Canon's unique Dual Pixel Raw (DPRAW) files were first introduced with the Canon EOS 5D Mark IV DSLR Camera. Many of Canon's imaging sensors utilize a dual photodiode structure, with data from two sides of each pixel being separately available for readout. When the Dual Pixel Raw feature is enabled, data from each side of each dual pixel pair is read and retained. And, with the parallax information available, additional still image pixel-level adjustments and refinements are made possible in Canon’s Digital Photo Professional image processing software (and potentially other third party software).
From within DPP (Menu: Tools --> Start Dual Pixel RAW Optimizer or press Alt-D), the Dual Pixel Optimizer allows one (only) of three options to be applied. Image microadjustment allows the sharpness of the image to be slightly altered front to back. Bokeh shift makes it possible to reposition the viewpoint or foreground bokeh slightly (amount varies by orientation), potentially removing a subject obstruction issue. The third option, ghost reduction, helps reduce certain types of aberrations and flare.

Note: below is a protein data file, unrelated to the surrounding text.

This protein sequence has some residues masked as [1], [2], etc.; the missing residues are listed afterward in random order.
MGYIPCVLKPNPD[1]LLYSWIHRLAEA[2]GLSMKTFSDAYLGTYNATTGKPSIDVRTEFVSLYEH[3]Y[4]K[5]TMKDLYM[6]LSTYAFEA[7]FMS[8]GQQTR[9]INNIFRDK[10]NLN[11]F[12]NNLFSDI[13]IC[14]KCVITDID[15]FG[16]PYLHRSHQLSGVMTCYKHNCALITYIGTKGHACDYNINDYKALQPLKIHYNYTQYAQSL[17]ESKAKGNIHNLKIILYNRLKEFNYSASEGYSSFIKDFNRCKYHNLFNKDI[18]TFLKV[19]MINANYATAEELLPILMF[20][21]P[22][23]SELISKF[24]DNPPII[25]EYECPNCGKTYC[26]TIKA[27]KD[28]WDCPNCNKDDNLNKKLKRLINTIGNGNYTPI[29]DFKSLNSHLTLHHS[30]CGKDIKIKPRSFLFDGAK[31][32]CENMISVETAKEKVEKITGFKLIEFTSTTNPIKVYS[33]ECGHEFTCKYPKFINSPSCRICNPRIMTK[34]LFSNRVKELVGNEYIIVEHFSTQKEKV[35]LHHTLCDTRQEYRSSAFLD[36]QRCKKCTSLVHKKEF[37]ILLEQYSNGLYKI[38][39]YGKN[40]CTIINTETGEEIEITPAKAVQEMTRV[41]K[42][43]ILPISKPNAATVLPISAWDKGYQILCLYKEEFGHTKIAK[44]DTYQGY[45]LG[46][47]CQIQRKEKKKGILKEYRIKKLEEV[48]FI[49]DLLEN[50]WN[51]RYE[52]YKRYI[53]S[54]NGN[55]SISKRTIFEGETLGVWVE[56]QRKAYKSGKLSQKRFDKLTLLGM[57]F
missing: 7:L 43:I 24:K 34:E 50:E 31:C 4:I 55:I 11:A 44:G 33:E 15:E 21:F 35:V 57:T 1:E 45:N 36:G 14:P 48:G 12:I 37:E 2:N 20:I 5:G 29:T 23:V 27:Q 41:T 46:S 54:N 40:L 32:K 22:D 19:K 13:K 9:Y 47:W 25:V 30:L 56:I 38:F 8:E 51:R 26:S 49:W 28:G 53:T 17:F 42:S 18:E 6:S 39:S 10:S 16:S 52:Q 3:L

Dual Pixel Raw changes were said to be subtle but perceptable, with more perceptable changes able to be made with wider apertures in use. Also, it was expected that normal focal length (approximately 50mm) and longer lenses would work best with DPRAW, though bokeh shift can be effective at wide angles as well.
Putting Dual Pixel RAW to the test: In the DPP Dual Pixel RAW Optimizer with a 60mm f/2.8 image loaded, tick the Image Microadjustment checkbox and watch the in-focus details become sharper with the default Strength slider position ("5") and no Back/Front adjustment dialed in. While sharper is usually good, in this case, the sharpening is coarser than a roughly-equivalent +2 sharpness setting. Reduce the strength to "0" to eliminate this sharpening.
Unfortunately, with strength set to "0", the benefits of Image Microadjustment are essentially eliminated. Return the Strength Slider to the "5" position and begin making Back/Front adjustments. You will see the image's sharpest details become noticeably softer and the foreground or background details take on better definition – though I would not call them sharp. For those familiar with the softening effects of diffraction that come along with the increased depth of field of very narrow apertures, the Image Microadjustment will seem similar. There is a penalty paid (softer overall image quality) for the increased sharpness of out of focus details. Canon included the Sharness setting in the Dual Pixel RAW Optimizer and by increasing the image's Sharpness setting by about 2, the overall image becomes reasonably sharp without significant detail destruction becoming apparent.
Increasing the Image Microadjustment Strength setting (up to as high as 10) makes the Back/Front adjustment more apparent.